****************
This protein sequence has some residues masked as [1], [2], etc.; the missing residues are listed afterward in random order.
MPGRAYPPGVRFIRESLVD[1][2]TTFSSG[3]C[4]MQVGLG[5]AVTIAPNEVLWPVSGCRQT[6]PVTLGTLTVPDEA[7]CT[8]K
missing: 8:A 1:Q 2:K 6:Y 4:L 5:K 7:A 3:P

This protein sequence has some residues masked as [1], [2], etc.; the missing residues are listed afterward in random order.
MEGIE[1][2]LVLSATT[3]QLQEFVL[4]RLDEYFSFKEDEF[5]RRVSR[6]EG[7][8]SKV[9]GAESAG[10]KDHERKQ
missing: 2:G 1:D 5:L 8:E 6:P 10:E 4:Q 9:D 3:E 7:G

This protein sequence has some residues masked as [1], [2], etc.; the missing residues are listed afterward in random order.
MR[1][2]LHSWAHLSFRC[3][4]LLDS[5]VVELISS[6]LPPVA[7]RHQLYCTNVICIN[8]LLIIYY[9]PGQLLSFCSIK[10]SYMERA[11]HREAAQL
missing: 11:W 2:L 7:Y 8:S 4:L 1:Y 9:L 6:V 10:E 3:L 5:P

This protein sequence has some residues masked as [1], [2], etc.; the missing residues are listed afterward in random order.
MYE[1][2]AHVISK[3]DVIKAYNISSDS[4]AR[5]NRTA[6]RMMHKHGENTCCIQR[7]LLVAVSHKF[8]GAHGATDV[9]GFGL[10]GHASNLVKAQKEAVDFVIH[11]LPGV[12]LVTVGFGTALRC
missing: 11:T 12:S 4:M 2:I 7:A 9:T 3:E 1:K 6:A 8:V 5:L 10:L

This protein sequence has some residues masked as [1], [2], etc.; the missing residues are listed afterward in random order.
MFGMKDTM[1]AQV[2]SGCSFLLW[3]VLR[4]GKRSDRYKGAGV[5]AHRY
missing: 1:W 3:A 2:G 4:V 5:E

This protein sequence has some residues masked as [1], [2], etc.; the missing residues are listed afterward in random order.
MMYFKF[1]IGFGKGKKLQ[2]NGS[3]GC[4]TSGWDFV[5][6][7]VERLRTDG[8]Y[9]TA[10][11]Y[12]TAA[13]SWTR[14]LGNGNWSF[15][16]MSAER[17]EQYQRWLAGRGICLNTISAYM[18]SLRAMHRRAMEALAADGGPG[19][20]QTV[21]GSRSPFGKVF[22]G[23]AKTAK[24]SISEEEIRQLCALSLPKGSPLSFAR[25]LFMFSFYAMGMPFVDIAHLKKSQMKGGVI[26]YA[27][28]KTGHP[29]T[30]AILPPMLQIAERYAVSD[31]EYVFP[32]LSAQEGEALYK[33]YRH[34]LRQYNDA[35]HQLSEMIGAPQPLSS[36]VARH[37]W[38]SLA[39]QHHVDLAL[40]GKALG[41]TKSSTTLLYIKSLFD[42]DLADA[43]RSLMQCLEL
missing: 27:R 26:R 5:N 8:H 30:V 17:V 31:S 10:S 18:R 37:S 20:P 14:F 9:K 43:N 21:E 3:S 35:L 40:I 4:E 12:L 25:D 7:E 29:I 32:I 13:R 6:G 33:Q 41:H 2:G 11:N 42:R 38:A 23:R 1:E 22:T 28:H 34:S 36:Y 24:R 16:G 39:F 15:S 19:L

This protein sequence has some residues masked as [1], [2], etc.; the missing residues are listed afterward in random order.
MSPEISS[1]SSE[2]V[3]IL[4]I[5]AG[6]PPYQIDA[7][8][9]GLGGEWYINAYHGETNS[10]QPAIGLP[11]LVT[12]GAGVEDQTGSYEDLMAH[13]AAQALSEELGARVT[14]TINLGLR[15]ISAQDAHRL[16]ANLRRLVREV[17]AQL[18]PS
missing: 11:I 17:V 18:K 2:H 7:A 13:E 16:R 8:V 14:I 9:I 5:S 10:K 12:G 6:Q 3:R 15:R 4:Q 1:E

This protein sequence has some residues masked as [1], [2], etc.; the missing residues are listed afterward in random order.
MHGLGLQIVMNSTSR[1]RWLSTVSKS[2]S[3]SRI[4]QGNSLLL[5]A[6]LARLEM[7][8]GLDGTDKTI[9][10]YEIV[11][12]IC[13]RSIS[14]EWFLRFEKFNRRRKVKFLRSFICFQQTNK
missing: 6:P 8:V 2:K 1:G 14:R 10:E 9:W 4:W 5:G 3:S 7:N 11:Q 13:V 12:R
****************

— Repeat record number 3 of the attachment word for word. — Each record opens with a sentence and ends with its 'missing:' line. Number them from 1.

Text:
This protein sequence has some residues masked as [1], [2], etc.; the missing residues are listed afterward in random order.
MR[1][2]LHSWAHLSFRC[3][4]LLDS[5]VVELISS[6]LPPVA[7]RHQLYCTNVICIN[8]LLIIYY[9]PGQLLSFCSIK[10]SYMERA[11]HREAAQL
missing: 11:W 2:L 7:Y 8:S 4:L 1:Y 9:L 6:V 10:E 3:L 5:P